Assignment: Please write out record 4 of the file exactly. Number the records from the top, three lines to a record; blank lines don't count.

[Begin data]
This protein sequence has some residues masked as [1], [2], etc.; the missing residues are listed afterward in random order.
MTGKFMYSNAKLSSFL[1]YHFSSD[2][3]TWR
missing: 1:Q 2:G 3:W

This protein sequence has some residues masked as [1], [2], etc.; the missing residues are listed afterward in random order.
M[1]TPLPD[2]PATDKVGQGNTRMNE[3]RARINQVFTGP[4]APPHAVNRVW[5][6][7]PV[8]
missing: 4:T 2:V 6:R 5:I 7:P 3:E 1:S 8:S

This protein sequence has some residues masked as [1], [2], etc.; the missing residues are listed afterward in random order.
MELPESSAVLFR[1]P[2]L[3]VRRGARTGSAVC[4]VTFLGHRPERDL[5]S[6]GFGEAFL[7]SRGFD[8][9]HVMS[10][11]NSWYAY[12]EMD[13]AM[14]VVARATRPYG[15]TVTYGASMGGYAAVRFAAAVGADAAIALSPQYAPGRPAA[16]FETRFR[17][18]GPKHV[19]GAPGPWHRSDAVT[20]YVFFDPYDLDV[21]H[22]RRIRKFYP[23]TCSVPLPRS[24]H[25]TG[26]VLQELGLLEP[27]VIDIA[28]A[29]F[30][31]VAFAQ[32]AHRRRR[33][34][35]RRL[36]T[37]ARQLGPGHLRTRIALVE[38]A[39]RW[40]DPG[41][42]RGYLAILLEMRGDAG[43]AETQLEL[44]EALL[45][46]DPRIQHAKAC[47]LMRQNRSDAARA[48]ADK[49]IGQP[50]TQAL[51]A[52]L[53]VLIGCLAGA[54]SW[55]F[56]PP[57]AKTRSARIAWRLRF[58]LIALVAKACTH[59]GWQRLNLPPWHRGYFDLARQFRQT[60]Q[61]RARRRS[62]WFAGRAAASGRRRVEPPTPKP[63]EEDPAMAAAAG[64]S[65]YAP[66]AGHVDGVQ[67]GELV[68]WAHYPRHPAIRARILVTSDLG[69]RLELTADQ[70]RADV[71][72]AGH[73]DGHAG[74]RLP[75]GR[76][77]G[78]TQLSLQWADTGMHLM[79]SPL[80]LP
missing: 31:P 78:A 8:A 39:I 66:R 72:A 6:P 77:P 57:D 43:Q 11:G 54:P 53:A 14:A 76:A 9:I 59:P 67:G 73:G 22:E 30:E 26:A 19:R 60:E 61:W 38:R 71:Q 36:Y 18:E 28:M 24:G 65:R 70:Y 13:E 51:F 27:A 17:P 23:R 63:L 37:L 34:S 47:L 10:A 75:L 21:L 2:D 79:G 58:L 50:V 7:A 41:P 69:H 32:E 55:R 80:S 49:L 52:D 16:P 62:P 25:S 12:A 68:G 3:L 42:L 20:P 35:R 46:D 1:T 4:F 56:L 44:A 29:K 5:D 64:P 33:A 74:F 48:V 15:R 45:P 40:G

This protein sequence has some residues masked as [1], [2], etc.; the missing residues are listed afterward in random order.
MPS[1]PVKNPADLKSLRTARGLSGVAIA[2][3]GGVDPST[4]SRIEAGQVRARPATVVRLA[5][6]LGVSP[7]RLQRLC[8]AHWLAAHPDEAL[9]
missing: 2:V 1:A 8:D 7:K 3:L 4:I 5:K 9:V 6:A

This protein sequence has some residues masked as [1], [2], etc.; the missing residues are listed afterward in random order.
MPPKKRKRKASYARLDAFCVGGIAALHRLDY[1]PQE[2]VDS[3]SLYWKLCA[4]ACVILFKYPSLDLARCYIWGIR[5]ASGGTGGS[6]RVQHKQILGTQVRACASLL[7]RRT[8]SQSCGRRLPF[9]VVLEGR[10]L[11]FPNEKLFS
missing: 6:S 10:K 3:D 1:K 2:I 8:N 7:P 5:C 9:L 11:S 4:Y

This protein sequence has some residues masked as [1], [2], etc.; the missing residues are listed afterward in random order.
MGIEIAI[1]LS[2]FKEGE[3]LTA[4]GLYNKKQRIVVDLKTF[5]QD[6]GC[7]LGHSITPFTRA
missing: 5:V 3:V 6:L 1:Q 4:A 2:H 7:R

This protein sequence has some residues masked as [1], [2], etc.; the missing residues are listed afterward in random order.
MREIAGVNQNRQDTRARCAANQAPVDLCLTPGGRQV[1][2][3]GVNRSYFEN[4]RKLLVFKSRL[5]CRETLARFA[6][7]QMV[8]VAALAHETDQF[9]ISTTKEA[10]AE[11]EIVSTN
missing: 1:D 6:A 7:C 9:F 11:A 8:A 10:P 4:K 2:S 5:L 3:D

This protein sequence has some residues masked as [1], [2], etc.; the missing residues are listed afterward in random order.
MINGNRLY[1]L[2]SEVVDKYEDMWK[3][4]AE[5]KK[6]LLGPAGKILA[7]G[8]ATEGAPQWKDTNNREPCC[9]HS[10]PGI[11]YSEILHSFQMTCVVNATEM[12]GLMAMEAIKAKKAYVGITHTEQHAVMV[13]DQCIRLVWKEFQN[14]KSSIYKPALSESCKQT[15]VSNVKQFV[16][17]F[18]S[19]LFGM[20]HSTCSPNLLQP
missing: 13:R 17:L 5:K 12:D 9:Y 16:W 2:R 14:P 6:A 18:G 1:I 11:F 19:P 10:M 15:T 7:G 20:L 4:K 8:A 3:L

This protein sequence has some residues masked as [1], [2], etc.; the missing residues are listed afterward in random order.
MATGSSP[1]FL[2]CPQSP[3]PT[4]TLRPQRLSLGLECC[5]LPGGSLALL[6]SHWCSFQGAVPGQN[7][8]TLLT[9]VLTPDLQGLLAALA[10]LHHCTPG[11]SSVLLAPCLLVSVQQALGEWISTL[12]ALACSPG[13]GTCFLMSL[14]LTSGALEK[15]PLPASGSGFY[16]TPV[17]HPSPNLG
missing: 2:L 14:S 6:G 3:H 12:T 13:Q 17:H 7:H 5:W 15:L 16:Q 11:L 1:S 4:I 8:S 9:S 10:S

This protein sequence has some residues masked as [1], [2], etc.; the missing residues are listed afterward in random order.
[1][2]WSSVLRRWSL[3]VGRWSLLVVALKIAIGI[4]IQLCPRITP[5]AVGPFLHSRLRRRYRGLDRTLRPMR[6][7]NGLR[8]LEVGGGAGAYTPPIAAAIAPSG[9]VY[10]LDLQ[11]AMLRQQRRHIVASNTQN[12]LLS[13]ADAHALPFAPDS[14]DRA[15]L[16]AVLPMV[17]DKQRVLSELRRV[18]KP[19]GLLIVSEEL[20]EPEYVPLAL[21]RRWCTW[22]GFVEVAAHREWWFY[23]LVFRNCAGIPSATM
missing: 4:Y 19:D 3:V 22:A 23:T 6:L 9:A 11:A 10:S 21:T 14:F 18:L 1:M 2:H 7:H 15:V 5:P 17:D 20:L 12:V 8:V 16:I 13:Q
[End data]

This protein sequence has some residues masked as [1], [2], etc.; the missing residues are listed afterward in random order.
MPS[1]PVKNPADLKSLRTARGLSGVAIA[2][3]GGVDPST[4]SRIEAGQVRARPATVVRLA[5][6]LGVSP[7]RLQRLC[8]AHWLAAHPDEAL[9]
missing: 2:V 1:A 8:D 7:K 3:L 4:I 5:K 9:V 6:A